I love croissants so much that I regularly get up at the crack of dawn to get a warm, freshly baked croissant from my local bakery. But I recently discovered that my love of croissants pales in comparison to Dominique Ansel’s.
Ansel is best known for his viral pastry sensation, the croissant-doughnut hybrid called the Cronut. But his real love is the pure, unadulterated croissant. Ansel begins every day by staring at photos of the cross-sections of croissants that the managers at each of his six restaurants send him.”I’m looking for that perfect honeycomb structure inside,” he says. “The layers, the lamination of the dough, all of it can tell you if it’s going to be a good batch.”
Today, Ansel expresses his love for the croissant in an entirely new form: A $348 sneaker made by the startup Koio. Sneaker collaborations are all the rage these days, largely because they are a clever way for brands to cross-market products and tap into new audiences. They also provide sneakerheads with a steady stream of exciting, new, limited-edition goods. All of this helps drive the growth of the $21.2 billion sneaker industry. Often, collabs bring together high-end and mass-market fashion brands (like Adidas’s partnership with Missoni) or pop-culture icons (like Drake’s partnership with Nike). But this may be the first-ever sneaker collaboration with a baker. And it is certainly the only sneaker inspired by a croissant on the market.
As Ansel sat down with Koio’s founders, he pointed out that while croissants are highly complex, they also consist of a few simple ingredients: flour, sugar, butter, and eggs. The team decided to use this idea to put a new spin on Koio’s Avalanche shoe, which is thick-soled trail shoe for both men and women. The sneaker’s upper is made of calf leather that has the texture of eggshells, flour-white suede, patent leather the color of yellow butter, and detailing on the toe and heel that looks like sugar. To top everything off, the laces come adorned with a rose-gold croissant accent. Oh, and the shoes come with a box of Ansel’s pancake mix so that you can channel the baker’s creativity at home. (Pancakes are a lot less challenging to make than croissants.)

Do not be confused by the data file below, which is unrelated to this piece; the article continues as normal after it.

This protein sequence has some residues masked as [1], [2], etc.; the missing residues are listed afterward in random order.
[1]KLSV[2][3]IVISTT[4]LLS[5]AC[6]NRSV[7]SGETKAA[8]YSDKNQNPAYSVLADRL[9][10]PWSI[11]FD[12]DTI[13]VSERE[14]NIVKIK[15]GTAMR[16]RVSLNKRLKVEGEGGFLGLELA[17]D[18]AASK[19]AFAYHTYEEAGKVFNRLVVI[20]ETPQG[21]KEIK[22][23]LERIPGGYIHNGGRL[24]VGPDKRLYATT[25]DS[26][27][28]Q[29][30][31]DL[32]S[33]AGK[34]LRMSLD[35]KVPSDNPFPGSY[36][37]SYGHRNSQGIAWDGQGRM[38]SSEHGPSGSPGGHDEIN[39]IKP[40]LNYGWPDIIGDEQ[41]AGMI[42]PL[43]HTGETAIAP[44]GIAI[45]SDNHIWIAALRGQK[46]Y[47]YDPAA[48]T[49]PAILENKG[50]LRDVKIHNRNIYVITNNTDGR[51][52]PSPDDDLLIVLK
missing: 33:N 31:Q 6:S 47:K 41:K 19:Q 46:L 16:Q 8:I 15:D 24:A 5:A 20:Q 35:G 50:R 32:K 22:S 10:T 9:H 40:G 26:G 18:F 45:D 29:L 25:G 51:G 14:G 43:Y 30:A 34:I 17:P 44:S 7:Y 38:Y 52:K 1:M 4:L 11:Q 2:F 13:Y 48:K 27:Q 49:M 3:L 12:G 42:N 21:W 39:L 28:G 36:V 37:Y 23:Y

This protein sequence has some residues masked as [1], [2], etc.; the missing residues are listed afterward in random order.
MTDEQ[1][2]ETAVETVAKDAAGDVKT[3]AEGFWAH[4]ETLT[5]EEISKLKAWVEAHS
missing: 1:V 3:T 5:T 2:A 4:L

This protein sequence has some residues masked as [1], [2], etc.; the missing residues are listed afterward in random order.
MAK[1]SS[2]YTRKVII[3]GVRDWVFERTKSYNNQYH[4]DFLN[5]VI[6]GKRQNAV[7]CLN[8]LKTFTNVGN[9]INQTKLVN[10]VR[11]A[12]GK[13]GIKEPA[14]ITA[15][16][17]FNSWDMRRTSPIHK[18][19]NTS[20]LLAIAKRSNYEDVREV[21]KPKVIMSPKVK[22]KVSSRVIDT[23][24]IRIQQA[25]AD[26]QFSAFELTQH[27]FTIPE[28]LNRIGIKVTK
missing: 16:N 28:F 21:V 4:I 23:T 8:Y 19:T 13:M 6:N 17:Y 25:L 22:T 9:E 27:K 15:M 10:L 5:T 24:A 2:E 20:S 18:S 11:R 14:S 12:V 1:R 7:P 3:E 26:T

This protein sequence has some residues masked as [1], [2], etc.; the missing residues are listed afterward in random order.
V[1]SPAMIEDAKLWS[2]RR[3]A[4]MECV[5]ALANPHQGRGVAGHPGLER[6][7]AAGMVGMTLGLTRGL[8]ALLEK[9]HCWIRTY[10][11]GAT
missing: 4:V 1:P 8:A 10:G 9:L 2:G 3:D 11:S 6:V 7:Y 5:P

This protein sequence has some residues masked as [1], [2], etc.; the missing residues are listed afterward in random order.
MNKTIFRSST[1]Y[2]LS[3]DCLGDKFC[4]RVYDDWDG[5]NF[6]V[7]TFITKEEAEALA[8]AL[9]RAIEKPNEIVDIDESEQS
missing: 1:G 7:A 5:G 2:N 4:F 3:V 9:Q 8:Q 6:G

As I’ve reported before, Koio has grown significantly since it launched in late 2015, thanks in part to its collaboration strategy. In the past, the brand has partnered with a range of people, from potter Ben Medansky to ballet dancer James Whiteside to surfer Quincy Davis. Koio’s cofounder Johannes Quodt says this partnership with Ansel came about because, well, the Koio team loves his pastries. But also, they loved how much creativity Ansel brings to pastry making. “We try to partner with people who live purposeful, creative lives,” he says. (Of course, the virality of Ansel’s creations can’t hurt either: There’s the hope this shoe may take off the way the Cronut did.)
These days, if you spot Ansel at one of his restaurants, take a look at his footwear. There’s a good chance he’s wearing the Croissant Sneakers he designed, since he now wears them every day. “When you’re a baker, you spend a lot of time on your feet,” he says. “I’ve been wearing a prototype of the shoes for weeks now. They’re basically part of my uniform.”
As for me, I probably won’t even notice, because I’ll be too busy stuffing my mouth with a perfectly baked croissant.